# A model train, with a mass of 2 kg, is moving on a circular track with a radius of 6 m. If the train's kinetic energy changes from 2 j to 96 j, by how much will the centripetal force applied by the tracks change by?

Feb 18, 2016

The centripetal force increases by $31 \frac{1}{3} N$

#### Explanation:

This is the type of question that seems complex when you read it, but it is simple when you break it down into small steps. This because the inputs (Kinetic Energy) seem to have no relation so the outputs (centripetal force). There must be a link which we can find by writing the equations for each down to begin with:

$K . E . = \frac{1}{2} m {v}^{2}$

${F}_{c} = \frac{m {v}^{2}}{r}$

From this we notice that $v$ is the common element. If we find the change in $v$ due to the kinetic energy change, we can find the corresponding change in centripetal force.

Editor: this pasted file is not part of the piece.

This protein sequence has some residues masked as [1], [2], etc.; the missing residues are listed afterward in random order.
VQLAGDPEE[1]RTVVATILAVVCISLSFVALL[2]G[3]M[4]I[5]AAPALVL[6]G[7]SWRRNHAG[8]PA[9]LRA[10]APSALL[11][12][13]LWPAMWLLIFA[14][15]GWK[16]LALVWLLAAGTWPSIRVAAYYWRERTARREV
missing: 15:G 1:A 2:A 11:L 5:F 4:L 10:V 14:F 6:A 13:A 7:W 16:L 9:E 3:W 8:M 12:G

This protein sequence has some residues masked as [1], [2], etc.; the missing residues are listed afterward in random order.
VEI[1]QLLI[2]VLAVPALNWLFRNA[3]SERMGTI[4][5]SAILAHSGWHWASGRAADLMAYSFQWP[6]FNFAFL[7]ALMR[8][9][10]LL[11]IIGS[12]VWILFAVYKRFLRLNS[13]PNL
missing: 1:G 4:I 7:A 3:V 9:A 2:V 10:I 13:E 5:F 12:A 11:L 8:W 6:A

$K . E {.}_{1} = \frac{1}{2} m {v}_{1}^{2}$ where $K . E {.}_{1} = 2 J$

$2 J = \frac{1}{2} 2 k g \cdot {v}_{1}^{2}$

${v}_{1} = \sqrt{2} m / s$

and

$K . E {.}_{2} = \frac{1}{2} m {v}_{2}^{2}$ where $K . E {.}_{1} = 96 J$

${v}_{2} = \sqrt{96} m / s$

Therefore, we can find the centripetal force in the beginning and end states from:

${F}_{c 1} = \frac{m {v}_{1}^{2}}{r} = \frac{2 k g \cdot 2 {m}^{2} / {s}^{2}}{6 m} = \frac{2}{3} N$

and

${F}_{c 2} = \frac{m {v}_{2}^{2}}{r} = \frac{2 k g \cdot 96 {m}^{2} / {s}^{2}}{6 m} = 32 N$

so the change in centripetal force is the difference of these two forces:

$\Delta {F}_{c} = {F}_{c 2} - {F}_{c 1} = 32 N - \frac{2}{3} N = 31 \frac{1}{3} N$